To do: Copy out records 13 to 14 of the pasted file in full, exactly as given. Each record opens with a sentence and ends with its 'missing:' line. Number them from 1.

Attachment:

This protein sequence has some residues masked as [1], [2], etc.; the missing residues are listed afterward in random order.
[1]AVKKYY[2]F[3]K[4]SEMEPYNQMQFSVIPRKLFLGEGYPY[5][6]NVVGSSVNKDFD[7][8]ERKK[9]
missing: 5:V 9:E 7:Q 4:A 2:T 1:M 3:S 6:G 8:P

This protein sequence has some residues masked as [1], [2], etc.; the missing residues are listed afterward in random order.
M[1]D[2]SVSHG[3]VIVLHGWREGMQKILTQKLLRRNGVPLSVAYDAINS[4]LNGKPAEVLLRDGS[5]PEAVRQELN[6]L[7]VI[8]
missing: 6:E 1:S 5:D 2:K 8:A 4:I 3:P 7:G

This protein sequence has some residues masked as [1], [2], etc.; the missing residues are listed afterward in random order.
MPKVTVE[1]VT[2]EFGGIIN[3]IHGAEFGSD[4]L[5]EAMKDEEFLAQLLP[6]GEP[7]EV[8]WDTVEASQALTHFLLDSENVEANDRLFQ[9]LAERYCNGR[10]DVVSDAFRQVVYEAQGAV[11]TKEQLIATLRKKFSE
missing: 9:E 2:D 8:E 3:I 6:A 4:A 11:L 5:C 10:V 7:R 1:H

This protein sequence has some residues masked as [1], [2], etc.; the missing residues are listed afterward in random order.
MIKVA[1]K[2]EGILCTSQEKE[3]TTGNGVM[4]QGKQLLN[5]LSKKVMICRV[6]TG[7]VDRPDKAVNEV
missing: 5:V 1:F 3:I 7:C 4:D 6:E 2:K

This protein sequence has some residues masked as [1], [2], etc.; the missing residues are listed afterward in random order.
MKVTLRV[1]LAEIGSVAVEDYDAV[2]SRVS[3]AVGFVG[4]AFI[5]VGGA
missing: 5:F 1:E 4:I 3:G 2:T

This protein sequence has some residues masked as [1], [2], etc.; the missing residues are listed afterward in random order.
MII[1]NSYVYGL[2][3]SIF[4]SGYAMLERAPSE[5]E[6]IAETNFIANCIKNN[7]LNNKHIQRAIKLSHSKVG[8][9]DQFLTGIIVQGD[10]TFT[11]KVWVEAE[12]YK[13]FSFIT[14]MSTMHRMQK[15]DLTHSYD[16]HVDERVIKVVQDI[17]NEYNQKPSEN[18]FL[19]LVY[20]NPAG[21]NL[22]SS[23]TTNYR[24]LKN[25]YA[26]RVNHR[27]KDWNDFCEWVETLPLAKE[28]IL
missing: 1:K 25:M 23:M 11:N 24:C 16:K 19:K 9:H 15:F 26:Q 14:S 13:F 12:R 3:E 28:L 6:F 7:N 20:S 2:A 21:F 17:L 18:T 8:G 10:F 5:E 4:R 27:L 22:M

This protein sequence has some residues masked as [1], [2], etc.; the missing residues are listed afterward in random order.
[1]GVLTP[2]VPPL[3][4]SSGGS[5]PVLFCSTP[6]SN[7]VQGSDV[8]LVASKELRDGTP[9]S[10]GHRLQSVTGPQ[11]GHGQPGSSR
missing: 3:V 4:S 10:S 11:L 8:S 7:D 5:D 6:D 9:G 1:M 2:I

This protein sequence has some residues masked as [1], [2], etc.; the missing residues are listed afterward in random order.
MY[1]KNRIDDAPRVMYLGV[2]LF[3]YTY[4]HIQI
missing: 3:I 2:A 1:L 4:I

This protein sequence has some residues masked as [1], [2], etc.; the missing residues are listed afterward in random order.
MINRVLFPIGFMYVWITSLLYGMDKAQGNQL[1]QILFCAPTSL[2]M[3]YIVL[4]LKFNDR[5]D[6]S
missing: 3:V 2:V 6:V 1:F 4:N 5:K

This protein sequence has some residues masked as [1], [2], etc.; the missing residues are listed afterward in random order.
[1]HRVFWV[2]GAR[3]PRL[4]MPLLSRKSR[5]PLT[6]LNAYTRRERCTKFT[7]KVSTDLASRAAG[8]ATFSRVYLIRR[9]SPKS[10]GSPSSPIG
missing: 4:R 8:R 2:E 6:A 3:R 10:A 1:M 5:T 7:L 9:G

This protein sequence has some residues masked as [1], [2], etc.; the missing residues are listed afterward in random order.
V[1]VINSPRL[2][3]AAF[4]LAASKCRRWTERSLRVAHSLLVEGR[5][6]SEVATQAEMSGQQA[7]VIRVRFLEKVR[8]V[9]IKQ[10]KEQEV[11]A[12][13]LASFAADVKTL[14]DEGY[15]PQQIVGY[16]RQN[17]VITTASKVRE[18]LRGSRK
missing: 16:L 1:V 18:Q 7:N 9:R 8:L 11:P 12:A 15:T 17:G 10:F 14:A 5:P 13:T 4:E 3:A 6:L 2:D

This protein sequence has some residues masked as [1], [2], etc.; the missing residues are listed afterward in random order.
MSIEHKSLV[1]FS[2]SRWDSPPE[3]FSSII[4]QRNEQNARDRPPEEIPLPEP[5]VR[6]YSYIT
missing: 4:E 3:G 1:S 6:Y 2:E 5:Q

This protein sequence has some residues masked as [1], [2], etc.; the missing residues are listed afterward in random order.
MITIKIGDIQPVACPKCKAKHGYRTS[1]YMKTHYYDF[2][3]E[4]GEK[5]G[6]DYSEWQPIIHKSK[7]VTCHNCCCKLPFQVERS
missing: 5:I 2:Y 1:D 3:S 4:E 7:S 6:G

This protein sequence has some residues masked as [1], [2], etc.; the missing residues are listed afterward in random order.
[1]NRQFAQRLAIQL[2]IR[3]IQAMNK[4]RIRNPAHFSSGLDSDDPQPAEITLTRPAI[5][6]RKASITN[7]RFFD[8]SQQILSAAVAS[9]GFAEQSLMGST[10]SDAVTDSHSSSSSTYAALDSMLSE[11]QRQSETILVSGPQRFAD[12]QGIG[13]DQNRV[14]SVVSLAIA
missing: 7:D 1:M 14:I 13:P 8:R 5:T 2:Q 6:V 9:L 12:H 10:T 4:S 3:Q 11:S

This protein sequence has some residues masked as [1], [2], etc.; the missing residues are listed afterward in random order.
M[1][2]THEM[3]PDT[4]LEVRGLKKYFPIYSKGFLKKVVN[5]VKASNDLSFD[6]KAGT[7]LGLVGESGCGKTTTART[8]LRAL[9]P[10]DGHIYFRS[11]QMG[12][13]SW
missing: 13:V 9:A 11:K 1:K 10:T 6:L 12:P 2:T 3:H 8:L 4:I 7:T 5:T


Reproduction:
This protein sequence has some residues masked as [1], [2], etc.; the missing residues are listed afterward in random order.
MITIKIGDIQPVACPKCKAKHGYRTS[1]YMKTHYYDF[2][3]E[4]GEK[5]G[6]DYSEWQPIIHKSK[7]VTCHNCCCKLPFQVERS
missing: 5:I 2:Y 1:D 3:S 4:E 7:S 6:G

This protein sequence has some residues masked as [1], [2], etc.; the missing residues are listed afterward in random order.
[1]NRQFAQRLAIQL[2]IR[3]IQAMNK[4]RIRNPAHFSSGLDSDDPQPAEITLTRPAI[5][6]RKASITN[7]RFFD[8]SQQILSAAVAS[9]GFAEQSLMGST[10]SDAVTDSHSSSSSTYAALDSMLSE[11]QRQSETILVSGPQRFAD[12]QGIG[13]DQNRV[14]SVVSLAIA
missing: 7:D 1:M 14:I 13:P 8:R 5:T 2:Q 6:V 9:L 12:H 10:T 4:S 3:Q 11:S